The POP3 protocol, although the most widely used at the moment, is not as powerful as the IMAP4 protocol.
IMAP4 stands for Internet Access Message Protocol, with the 4 telling us it is the 4th version of this protocol.
The big benefit of IMAP4 is that it maintains the messages on the server, and synchronizes the messages on your local computer with that on the server.
This makes it extremely easy to keep more than one computer or laptop for email use, and have them all totally synchronized. If you delete a message from your local machine, it deletes it from the server when you synchronize. The next time you synchronize a different computer, the server will inform it that the email is to be deleted, and that computer or laptop will be updated accordingly. As a consequence, your email on all the computers used to check mail will easily be kept up to date, with changes made on one also reflecting on the other.
Another big benefit of IMAP4 is that, it supports multiple folders. As a result, email received from specific addresses may be received directly into specific folders, rather than all lumped together in a general inbox. This saves time on email management, and when your computer connects to the server, the downloaded messages will download into the identical folders as they did on the server.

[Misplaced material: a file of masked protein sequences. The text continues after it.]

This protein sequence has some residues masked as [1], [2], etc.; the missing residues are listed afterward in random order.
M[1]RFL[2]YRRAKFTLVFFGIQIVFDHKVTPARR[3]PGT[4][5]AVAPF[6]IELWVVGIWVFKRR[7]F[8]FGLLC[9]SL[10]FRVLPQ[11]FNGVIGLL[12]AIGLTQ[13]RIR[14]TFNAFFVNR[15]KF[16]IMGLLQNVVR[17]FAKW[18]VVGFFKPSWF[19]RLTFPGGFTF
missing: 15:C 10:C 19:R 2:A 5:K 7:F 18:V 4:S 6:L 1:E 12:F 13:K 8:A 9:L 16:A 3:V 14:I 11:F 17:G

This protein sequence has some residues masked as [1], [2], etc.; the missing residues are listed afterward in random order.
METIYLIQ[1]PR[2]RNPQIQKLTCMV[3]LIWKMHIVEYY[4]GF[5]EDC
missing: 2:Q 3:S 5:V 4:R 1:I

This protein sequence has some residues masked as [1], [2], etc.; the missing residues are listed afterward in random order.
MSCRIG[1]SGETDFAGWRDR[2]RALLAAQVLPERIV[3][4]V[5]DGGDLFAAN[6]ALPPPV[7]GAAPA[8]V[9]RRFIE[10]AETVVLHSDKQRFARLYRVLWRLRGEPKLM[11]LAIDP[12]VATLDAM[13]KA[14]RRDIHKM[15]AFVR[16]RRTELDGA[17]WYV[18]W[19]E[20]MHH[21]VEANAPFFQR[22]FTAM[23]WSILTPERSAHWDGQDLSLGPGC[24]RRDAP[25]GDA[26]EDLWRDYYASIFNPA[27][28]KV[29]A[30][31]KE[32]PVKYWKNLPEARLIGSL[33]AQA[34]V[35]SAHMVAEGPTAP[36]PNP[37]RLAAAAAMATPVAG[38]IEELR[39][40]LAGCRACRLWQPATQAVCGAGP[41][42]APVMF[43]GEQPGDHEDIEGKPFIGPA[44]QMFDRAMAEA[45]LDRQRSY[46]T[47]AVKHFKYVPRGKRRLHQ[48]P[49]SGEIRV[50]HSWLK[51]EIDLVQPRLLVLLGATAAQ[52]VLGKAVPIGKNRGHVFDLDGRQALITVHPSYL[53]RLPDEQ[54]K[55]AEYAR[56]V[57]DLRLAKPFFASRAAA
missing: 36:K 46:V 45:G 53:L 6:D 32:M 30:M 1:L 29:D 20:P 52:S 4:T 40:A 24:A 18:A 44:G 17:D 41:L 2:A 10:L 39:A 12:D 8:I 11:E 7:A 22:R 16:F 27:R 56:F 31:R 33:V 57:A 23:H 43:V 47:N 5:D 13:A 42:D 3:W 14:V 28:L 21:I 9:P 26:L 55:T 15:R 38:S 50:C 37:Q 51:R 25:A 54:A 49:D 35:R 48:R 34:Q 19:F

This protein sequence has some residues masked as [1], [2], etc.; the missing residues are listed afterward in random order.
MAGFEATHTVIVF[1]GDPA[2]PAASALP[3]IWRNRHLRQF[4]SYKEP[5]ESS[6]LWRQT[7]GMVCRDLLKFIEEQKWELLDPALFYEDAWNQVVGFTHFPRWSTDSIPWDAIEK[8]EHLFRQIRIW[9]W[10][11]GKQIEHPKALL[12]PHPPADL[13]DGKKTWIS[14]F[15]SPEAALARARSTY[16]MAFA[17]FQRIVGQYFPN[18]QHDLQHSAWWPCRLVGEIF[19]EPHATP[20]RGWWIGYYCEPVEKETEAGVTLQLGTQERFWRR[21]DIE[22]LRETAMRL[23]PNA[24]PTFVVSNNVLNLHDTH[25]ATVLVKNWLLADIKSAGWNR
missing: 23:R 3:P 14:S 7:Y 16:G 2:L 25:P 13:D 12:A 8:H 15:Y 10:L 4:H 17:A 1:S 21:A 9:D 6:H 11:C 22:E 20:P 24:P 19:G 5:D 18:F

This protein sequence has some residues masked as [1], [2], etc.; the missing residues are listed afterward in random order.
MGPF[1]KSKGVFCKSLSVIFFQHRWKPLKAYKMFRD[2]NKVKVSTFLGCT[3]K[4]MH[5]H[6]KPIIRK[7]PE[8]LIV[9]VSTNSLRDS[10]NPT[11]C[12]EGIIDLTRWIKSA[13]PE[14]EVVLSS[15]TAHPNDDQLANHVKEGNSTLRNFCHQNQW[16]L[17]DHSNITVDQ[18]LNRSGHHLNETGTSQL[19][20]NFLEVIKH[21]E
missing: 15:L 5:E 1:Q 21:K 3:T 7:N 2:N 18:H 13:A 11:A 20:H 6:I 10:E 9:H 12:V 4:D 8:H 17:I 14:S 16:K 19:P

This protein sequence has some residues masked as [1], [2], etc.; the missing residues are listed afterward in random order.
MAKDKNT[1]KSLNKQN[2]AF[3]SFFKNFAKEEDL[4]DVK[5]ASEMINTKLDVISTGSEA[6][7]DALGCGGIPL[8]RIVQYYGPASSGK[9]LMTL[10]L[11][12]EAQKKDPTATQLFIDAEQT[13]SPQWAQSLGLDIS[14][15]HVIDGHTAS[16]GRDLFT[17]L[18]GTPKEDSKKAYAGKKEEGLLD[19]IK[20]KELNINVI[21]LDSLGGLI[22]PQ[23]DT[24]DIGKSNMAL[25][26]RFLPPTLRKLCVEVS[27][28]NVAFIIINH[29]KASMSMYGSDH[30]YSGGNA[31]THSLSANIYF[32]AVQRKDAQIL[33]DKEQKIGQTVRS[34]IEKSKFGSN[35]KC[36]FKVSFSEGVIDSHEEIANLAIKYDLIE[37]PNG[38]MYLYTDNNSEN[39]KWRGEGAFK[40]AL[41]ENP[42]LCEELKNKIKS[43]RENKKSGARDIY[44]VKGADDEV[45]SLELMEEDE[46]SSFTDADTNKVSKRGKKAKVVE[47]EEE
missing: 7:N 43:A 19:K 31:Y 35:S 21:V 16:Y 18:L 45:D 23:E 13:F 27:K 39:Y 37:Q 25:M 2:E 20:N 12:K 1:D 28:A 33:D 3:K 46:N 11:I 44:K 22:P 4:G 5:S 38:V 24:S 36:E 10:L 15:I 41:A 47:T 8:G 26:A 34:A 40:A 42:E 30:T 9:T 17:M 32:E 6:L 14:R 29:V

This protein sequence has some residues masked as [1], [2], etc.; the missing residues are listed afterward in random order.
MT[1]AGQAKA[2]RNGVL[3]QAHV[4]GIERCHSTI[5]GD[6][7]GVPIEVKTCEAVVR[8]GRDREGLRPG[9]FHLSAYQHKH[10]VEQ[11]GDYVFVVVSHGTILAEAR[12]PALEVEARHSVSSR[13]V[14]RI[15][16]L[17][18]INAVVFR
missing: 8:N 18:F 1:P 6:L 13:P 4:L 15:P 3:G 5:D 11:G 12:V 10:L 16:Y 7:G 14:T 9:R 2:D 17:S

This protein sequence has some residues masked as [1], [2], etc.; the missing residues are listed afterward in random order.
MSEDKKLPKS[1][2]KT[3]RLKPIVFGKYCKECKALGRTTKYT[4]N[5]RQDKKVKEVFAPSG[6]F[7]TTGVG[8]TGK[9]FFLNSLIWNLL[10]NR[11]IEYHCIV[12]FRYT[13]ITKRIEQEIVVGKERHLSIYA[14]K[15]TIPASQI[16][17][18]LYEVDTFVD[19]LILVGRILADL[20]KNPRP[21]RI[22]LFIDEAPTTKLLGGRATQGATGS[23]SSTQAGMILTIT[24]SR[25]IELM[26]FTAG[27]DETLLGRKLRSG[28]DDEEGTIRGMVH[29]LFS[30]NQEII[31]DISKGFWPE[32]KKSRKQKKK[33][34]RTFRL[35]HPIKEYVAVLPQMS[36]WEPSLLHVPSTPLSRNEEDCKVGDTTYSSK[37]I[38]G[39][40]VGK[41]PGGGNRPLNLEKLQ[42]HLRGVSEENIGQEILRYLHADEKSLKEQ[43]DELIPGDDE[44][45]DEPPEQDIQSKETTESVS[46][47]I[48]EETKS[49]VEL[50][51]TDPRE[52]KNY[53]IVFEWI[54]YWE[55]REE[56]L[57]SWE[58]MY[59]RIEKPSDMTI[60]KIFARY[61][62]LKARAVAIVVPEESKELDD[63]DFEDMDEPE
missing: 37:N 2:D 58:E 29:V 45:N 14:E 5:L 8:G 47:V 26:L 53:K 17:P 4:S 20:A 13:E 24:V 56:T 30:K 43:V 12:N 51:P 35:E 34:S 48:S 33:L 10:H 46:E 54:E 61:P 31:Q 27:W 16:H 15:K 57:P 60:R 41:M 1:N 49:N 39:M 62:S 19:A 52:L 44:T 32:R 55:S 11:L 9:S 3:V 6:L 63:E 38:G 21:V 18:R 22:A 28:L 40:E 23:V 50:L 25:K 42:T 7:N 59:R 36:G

IMAP has not been around as long as the POP protocol, having been developed in 1986. The initial protocol was not compatible with all computers, which quickly lead to version 3 being released.
Version 4 was released in December 1994, with the current revision 1 of the IMAP4 protocol having been in use since 1996.
Although IMAP4Rev1 (to give it the full title) is largely backward compatible with older versions, there are very few of the older versions still in use.
Which should you use? Most email servers are compatible with POP3, and many of them not with IMAP4, so your decision will largely be made for you by your ISP. However, if you do have the choice of either (your ISP supports both) then decide based on the features that you personally need.
Currently, IMAP4 is more widely used on Web Based email servers such as Google Mail, and if you have a Gmail account and wish to download messages to your laptop, you are going to find yourself using IMAP4.